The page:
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Purdue Economist: 'Brexit' Has Little Short-Term Impact On Indiana

Iker Merodio

A Purdue University economist says he doesn’t think Indiana will feel much of an impact after voters in the United Kingdom elected to leave the European Union.

Jerry Lynch is a former interim dean of Purdue’s Krannert School of Management and says the state and its businesses will have to take a wait-and-see approach.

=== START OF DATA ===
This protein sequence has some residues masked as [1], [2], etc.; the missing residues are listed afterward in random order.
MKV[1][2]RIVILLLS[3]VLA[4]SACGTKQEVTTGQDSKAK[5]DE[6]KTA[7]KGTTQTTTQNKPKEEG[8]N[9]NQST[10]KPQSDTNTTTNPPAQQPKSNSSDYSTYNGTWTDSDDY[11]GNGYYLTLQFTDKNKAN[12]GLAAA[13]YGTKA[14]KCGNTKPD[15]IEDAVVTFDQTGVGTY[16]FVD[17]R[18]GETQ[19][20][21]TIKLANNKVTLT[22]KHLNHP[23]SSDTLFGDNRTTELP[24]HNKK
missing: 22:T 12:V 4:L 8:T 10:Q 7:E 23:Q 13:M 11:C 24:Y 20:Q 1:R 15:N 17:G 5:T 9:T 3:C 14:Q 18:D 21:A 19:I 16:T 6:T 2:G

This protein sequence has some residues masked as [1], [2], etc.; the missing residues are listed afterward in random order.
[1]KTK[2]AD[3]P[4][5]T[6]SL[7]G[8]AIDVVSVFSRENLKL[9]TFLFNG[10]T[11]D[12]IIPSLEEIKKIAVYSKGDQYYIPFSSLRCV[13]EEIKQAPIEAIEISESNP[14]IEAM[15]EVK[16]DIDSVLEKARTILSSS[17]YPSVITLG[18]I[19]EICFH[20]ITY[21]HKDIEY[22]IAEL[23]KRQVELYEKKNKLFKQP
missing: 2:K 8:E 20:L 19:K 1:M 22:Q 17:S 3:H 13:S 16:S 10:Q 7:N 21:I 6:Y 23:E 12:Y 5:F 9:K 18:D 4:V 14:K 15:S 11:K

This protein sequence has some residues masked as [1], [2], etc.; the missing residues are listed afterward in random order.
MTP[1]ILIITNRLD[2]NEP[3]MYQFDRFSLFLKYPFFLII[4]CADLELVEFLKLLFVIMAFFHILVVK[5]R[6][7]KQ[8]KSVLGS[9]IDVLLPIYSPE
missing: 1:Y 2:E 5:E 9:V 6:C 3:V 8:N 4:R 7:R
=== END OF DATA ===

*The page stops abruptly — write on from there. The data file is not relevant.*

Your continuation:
“It’s not going to be dire," Lynch says. "It has the potential, depending on the kind of agreements that get negotiated, of slowing down world growth in the economy. And if world growth slows down, Indiana is affected by it, there’s no question at all.”

And as for what he says Hoosier businesses should be hoping for out of new trade agreements between the U.K. and U.S.?

“Business as usual," he says. "You hope that we don’t get into some punitive exchange with Great Britain and make it more difficult.”

Lynch says he thinks British companies with a significant presence in Indiana – such as Rolls-Royce and food chemical manufacturer Tate and Lyle – will likely find it more profitable to stay near their existing supply chains than to divest from the state.